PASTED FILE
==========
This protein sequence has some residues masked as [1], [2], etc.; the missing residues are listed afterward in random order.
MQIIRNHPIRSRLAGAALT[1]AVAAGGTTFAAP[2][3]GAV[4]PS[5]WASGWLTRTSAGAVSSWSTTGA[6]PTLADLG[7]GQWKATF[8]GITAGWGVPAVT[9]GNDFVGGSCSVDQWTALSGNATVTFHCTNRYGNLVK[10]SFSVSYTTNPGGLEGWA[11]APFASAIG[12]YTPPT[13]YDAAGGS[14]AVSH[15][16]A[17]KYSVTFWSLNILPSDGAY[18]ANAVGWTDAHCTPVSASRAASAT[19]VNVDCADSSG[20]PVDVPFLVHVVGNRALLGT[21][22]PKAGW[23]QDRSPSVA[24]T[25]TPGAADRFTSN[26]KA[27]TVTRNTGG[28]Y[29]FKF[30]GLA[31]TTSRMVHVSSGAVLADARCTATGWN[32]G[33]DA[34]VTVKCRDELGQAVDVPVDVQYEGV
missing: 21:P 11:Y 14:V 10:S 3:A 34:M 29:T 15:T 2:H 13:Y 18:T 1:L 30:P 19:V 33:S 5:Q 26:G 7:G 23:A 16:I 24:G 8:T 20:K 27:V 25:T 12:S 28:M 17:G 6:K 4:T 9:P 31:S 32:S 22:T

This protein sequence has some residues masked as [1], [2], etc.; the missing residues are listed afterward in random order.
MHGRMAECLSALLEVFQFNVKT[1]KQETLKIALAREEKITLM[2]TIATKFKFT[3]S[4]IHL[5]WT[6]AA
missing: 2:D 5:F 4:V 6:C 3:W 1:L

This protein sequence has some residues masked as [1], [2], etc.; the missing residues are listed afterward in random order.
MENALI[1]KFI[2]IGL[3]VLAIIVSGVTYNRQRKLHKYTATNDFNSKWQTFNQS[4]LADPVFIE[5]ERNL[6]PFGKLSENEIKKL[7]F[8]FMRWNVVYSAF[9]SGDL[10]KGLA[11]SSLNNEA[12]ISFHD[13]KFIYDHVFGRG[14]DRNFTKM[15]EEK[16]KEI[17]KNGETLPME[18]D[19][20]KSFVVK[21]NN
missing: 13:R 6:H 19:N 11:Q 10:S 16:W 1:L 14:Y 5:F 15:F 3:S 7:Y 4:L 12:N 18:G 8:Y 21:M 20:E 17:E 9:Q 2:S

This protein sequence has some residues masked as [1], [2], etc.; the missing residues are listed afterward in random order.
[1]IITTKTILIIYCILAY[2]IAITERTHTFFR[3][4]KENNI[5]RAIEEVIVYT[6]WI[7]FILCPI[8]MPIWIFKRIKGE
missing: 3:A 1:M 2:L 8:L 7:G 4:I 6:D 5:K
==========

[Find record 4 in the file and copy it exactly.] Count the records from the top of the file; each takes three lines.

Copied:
This protein sequence has some residues masked as [1], [2], etc.; the missing residues are listed afterward in random order.
[1]IITTKTILIIYCILAY[2]IAITERTHTFFR[3][4]KENNI[5]RAIEEVIVYT[6]WI[7]FILCPI[8]MPIWIFKRIKGE
missing: 3:A 1:M 2:L 8:L 7:G 4:I 6:D 5:K